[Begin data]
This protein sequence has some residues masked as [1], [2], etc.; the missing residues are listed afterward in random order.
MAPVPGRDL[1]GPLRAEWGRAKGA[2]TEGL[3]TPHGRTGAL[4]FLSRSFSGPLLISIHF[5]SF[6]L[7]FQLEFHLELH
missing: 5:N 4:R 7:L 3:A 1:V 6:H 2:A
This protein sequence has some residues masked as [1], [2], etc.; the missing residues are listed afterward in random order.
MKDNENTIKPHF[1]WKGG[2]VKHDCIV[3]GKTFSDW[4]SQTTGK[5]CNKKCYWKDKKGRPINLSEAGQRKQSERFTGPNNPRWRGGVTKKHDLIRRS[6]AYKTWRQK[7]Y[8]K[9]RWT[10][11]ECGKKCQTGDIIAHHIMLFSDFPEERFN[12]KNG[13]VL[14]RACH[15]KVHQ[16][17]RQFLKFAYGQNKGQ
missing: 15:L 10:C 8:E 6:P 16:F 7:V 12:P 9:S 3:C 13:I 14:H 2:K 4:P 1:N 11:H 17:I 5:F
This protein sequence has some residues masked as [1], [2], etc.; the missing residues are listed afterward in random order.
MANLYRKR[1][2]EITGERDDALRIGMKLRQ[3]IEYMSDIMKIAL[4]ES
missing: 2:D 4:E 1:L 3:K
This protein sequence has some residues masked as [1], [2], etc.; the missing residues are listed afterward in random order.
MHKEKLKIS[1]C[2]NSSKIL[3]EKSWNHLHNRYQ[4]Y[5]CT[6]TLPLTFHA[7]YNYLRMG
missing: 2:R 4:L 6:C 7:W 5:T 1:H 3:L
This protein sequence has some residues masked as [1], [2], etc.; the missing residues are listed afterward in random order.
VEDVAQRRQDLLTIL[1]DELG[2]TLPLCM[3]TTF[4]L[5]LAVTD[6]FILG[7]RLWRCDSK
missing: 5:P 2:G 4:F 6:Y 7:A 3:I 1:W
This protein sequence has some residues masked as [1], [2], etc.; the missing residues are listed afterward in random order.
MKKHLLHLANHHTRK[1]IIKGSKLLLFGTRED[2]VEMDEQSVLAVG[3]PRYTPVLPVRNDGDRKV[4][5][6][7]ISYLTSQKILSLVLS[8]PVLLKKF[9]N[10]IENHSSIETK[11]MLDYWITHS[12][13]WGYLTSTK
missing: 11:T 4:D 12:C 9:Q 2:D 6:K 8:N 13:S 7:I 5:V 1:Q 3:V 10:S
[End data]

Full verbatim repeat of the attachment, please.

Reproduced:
This protein sequence has some residues masked as [1], [2], etc.; the missing residues are listed afterward in random order.
MAPVPGRDL[1]GPLRAEWGRAKGA[2]TEGL[3]TPHGRTGAL[4]FLSRSFSGPLLISIHF[5]SF[6]L[7]FQLEFHLELH
missing: 5:N 4:R 7:L 3:A 1:V 6:H 2:A
This protein sequence has some residues masked as [1], [2], etc.; the missing residues are listed afterward in random order.
MKDNENTIKPHF[1]WKGG[2]VKHDCIV[3]GKTFSDW[4]SQTTGK[5]CNKKCYWKDKKGRPINLSEAGQRKQSERFTGPNNPRWRGGVTKKHDLIRRS[6]AYKTWRQK[7]Y[8]K[9]RWT[10][11]ECGKKCQTGDIIAHHIMLFSDFPEERFN[12]KNG[13]VL[14]RACH[15]KVHQ[16][17]RQFLKFAYGQNKGQ
missing: 15:L 10:C 8:E 6:P 16:F 7:V 12:P 9:S 3:C 13:I 14:H 2:K 4:P 1:N 11:H 17:I 5:F
This protein sequence has some residues masked as [1], [2], etc.; the missing residues are listed afterward in random order.
MANLYRKR[1][2]EITGERDDALRIGMKLRQ[3]IEYMSDIMKIAL[4]ES
missing: 2:D 4:E 1:L 3:K
This protein sequence has some residues masked as [1], [2], etc.; the missing residues are listed afterward in random order.
MHKEKLKIS[1]C[2]NSSKIL[3]EKSWNHLHNRYQ[4]Y[5]CT[6]TLPLTFHA[7]YNYLRMG
missing: 2:R 4:L 6:C 7:W 5:T 1:H 3:L
This protein sequence has some residues masked as [1], [2], etc.; the missing residues are listed afterward in random order.
VEDVAQRRQDLLTIL[1]DELG[2]TLPLCM[3]TTF[4]L[5]LAVTD[6]FILG[7]RLWRCDSK
missing: 5:P 2:G 4:F 6:Y 7:A 3:I 1:W
This protein sequence has some residues masked as [1], [2], etc.; the missing residues are listed afterward in random order.
MKKHLLHLANHHTRK[1]IIKGSKLLLFGTRED[2]VEMDEQSVLAVG[3]PRYTPVLPVRNDGDRKV[4][5][6][7]ISYLTSQKILSLVLS[8]PVLLKKF[9]N[10]IENHSSIETK[11]MLDYWITHS[12][13]WGYLTSTK
missing: 11:T 4:D 12:C 9:Q 2:D 6:K 8:N 13:S 7:I 5:V 1:Q 3:V 10:S